Given the above formula, in a circuit which has the same current uniformly throughout, it is possible for the drift velocity $$v$$ to increase when the cross-sectional area of the conductor $$A$$ decreases, or when the density of mobile charges $$\rho$$ decreases. Either or both of these effects may occur in a resistor. Hence, the drift velocity in a resistor may be higher than the drift velocity in the wires connected to that resistor.

The current can be the same before and after the resistor and still have dropped over time. You are comparing a change over time with a change over location.

• The unrestricted, fast-moving electron will, in this rough model, slow down when reaching a resistor. All the electrons behind it will now have to slow down as well and "queue up".

• When exiting the resistor, the electron continues with the speed it was slowed down to. The speed - the current - is now the same in front of as after the resistor.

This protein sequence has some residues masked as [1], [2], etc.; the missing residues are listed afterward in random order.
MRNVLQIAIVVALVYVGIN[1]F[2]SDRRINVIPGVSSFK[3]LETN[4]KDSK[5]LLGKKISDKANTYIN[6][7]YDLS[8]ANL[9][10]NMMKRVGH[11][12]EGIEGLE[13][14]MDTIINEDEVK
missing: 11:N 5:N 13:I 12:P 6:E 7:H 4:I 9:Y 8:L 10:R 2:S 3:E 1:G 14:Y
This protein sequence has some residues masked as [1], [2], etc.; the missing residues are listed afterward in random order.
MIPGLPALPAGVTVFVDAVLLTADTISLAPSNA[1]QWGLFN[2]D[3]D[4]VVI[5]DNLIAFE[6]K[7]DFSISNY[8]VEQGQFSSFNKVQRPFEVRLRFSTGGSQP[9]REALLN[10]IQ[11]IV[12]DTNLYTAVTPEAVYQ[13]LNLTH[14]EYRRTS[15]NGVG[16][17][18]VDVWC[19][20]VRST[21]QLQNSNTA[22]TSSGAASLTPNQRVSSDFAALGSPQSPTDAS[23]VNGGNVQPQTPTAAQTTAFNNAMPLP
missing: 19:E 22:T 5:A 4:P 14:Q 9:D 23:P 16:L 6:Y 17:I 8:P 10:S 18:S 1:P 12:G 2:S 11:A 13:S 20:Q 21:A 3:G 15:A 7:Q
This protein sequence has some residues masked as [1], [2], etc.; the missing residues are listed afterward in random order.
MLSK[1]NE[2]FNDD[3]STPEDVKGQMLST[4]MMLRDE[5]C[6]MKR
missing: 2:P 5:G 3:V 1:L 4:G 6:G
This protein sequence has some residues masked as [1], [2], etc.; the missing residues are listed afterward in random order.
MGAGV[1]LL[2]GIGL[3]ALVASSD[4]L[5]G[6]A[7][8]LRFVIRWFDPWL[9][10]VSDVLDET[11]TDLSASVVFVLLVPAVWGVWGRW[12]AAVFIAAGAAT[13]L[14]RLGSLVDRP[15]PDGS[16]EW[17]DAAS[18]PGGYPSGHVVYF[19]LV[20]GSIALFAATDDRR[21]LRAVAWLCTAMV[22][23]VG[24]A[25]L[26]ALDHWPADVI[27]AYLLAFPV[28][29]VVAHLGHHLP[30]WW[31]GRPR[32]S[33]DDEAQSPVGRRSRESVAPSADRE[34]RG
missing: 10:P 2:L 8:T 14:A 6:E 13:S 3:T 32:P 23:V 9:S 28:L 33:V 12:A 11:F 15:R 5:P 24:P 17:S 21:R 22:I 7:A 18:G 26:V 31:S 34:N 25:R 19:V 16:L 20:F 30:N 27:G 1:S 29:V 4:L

There is no disconnect here. Current in must equal current out. This is called Kirchhoff's Current Law: If more current enters than exits each second, then charge would accumulate within the resistor - which clearly doesn't happen in steady state conditions. If more current exits than enters each second, then where would the extra exiting charge come from?

The fact that the resistor is present slows down the current overall, but that overall current still must be constant along any series-connected path since the steady state will be reached very quickly. Meaning, it must be constant across all locations, all points, but not necessarily constant in time.

• Actually, the drift velocity in a resistor may be higher than the drift velocity in the wires it is connected to. This may be true if a) the cross section of the resistor is smaller, requiring a higher current density, and hence higher voltage, or b) the number of mobile charges is smaller in the resistor, requiring a higher drift velocity for a given current. – Math Keeps Me Busy May 5 at 1:37